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Earlier this week, California Gov. Gavin Newsom (D) signed a law that expands access to HIV prevention medications in an effort to reduce the number of new infections in the Golden State.
The bill, SB 159, sponsored by Sen. Scott Wiener (D-San Francisco) and Assemblymember Todd Gloria (D-San Diego), goes into effect in January, and authorizes pharmacists to furnish at least a 30-day supply, and up to a 60-day supply, of pre-exposure prophylaxis, or PrEP, and a complete course of post-exposure prophylaxis — which typically lasts 28 days, but must be started within 72 hours after exposure to HIV — to people who wish to access it, without requiring a physician’s prescription.
“Recent breakthroughs in the prevention and treatment of HIV can save lives,” Newsom said in a statement. “All Californians deserve access to PrEP and PEP, two treatments that have transformed our fight against HIV and AIDS. I applaud the legislature for taking action to expand access to these treatments and getting us closer to ending HIV and AIDS for good.”
While both PrEP and PEP have been hailed by medical and public health experts as important to ending the spread of HIV, access to the drugs remains limited, especially for people of color. Studies have shown that PrEP reduces the risk of getting HIV from sex by about 99% when taken on a daily basis.
Additionally, while HIV infections in California have decreased, there remains a significant disparity between infection rates among gay men of color and white gay men. PrEP and PEP could potentially be effective in decreasing that gap. Yet, even though the California Department of Public Health’s Office of AIDS estimates that there are 220,000 to 240,000 Californians who meet the risk criteria for PrEP, data suggest that only 9,000 people were regularly taking PrEP as of late 2016.
Although some local health departments have implemented programs to increase access to the medications, many parts of California do not have enough resources to meet potential demand. Several California health plans also require documentation to request prior authorization every three months in order to access PrEP. That requirement places HIV-negative people on PrEP at risk of delays and interruptions, potentially risking PrEP’s efficacy and creating burdens on providers who must issue the prior authorization before the drug can be obtained by patients.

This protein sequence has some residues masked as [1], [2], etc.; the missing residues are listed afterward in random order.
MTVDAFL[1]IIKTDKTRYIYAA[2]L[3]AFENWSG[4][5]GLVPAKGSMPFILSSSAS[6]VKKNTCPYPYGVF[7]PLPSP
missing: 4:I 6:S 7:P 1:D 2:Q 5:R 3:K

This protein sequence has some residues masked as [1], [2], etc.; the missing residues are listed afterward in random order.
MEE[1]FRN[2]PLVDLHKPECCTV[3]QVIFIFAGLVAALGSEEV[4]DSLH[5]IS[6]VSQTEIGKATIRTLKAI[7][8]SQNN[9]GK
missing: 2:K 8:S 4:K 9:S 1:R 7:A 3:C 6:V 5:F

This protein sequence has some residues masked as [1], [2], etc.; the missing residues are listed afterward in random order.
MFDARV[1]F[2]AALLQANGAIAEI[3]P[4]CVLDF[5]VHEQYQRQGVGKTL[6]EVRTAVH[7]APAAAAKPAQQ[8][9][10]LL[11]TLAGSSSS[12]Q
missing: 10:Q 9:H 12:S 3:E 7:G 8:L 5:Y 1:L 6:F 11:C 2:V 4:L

The risk is even potentially more severe for those requiring PEP, as the medication must be started within 72 hours from the time exposure to ensure a person won’t seroconvert, or become HIV-positive.
With Newsom’s signature, the new law will allow pharmacists to keep enough supply of PrEP and PEP on hand to ensure access to those who need it and ensure compliance, which lessens the risk of HIV transmission.
Equality California, the statewide LGBTQ organization and a co-sponsor of the bill, hailed the measure as a “giant step forward in getting to zero transmissions, zero deaths and zero stigma.”
“By increasing access to life-saving HIV prevention medication, California — unlike the White House — is leading the country in the race to eliminate HIV,” Equality California Executive Director Rick Zbur said in a statement.
“To end new HIV infections, we must dramatically expand access to PrEP and PEP, yet far too many Californians who need these drugs struggle to access them,” Wiener said in a statement, adding that the bill “will keep more Californians HIV-negative and help us end this epidemic.”
“With PrEP, we can end new cases of HIV in California. The challenge we face is access — more Californians should have easy and equitable access to this life-saving medication,” Gloria said in a statement. “SB 159 breaks down barriers so more Californians can access PrEP which puts us closer to eradicating HIV/AIDS.”
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